David Chandler, the commissioner of the Mississippi Department of Child Protection Services, praised the Legislature and governor's support for making reforms a reality after maltreatment of foster children in its care came to light.
Photo by Imani Khayyam.
JACKSON Mississippi's newly formed Department of Child Protection Services will have a year to revamp the state's foster-care system, due to the long-running "Olivia Y" lawsuit over maltreatment of children in State care.
On Dec. 19, the State and A Better Childhood, the nonprofit organization that brought the lawsuit, reached an agreement in how the foster-care system needs to improve in coming years.
The department will get until the end of 2017 to become a "fully functional child welfare agency," which includes implementing a new data-collection system to track kids in the State's care. Under the third remedial order, it must also ensure that new caseworkers have the technology they need to do their work, keep caseload numbers down and work to certify the 496 potential foster homes backlogged in the state's system.
All conditions of the new settlement agreement must be in place by January 2018, and Commissioner of Child Protection Services David Chandler admits a lot of hard work is left to do.
"Because the agency has the leadership as well as the support of the Legislature, the Governor, and the people of Mississippi, MDCPS will continue to make great strides toward making welfare reform a reality," Chandler said in a press statement. "Protecting children and nurturing families remain the unwavering focus for everything we do."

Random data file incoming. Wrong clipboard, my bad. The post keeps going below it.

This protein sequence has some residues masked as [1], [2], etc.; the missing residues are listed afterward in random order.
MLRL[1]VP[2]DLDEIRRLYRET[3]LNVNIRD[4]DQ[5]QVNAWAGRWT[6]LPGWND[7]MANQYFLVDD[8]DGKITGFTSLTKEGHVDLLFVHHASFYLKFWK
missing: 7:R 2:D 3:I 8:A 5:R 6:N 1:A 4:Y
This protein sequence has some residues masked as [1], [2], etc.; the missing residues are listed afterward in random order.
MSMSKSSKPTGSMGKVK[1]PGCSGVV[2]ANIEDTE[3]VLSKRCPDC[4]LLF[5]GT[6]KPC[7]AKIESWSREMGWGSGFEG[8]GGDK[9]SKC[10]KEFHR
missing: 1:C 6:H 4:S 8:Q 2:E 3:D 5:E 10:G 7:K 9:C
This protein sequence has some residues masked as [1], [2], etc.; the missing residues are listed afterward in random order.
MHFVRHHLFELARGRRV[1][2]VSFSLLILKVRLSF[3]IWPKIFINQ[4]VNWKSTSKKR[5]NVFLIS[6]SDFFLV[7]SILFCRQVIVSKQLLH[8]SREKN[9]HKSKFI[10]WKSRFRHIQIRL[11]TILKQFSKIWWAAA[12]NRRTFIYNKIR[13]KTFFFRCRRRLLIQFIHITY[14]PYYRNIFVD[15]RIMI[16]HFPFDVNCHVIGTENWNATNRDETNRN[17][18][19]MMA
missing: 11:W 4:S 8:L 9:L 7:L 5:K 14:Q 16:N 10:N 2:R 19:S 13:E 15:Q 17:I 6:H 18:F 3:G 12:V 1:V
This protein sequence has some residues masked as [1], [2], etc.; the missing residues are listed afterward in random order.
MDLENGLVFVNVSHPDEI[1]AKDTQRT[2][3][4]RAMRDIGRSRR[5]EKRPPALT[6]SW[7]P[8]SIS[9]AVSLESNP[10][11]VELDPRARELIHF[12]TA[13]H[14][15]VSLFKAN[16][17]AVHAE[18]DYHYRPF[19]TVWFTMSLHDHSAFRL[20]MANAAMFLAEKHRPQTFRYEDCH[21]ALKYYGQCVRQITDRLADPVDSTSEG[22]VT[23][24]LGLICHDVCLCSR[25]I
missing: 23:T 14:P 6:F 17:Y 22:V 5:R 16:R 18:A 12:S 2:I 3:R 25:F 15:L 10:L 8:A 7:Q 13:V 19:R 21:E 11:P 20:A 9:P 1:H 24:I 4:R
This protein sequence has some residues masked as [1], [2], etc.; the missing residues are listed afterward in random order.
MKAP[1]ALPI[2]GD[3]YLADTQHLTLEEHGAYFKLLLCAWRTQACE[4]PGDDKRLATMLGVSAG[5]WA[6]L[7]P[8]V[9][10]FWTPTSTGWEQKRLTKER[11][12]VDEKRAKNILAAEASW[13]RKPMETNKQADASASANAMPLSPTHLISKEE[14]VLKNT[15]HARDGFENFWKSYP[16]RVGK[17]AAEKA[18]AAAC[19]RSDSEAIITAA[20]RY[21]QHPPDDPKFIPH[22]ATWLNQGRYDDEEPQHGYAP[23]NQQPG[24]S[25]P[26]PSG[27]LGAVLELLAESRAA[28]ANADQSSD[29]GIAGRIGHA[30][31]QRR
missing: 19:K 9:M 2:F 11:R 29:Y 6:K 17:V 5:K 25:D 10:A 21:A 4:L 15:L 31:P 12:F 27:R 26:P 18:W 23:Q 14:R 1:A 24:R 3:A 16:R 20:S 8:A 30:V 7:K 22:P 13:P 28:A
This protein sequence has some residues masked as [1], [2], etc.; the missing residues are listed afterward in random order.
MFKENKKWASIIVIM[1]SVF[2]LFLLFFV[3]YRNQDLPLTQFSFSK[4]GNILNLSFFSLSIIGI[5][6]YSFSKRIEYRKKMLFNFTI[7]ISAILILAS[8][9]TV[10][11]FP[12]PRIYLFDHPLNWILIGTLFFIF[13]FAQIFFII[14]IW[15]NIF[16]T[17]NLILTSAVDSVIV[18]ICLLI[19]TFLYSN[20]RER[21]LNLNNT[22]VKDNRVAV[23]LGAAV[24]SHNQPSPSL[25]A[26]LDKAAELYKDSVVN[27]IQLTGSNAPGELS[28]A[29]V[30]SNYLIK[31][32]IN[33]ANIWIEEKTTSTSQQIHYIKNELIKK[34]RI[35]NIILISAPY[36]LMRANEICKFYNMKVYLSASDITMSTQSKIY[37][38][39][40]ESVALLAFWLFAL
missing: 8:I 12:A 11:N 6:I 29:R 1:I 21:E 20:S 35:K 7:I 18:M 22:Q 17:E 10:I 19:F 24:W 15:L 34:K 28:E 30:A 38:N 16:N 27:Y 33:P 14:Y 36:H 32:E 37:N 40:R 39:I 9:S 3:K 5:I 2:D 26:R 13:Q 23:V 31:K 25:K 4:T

The new agreement lifted several reporting requirements under the 2012 settlement agreement, but Public Catalyst will continue to monitor the State's compliance in 2017. Public Catalyst is a New Jersey-based child-welfare monitoring organization.
"We congratulate the State on its willingness to acknowledge how far it still has to go, and its recognition that receivership remains a real threat," Marcia Robinson Lowry, the executive director of A Better Childhood, said in a press release. "This is a significant commitment to bringing caseloads down to professional standards, to making sure all children are in licensed homes, and to ensuring that all children are in homes or facilities that actually are able to care for them."
The State must increase its number of social workers, foster homes and foster parents in the coming year. New foster homes must be licensed by June 30, 2017, and all children placed in those licensed homes thereafter.
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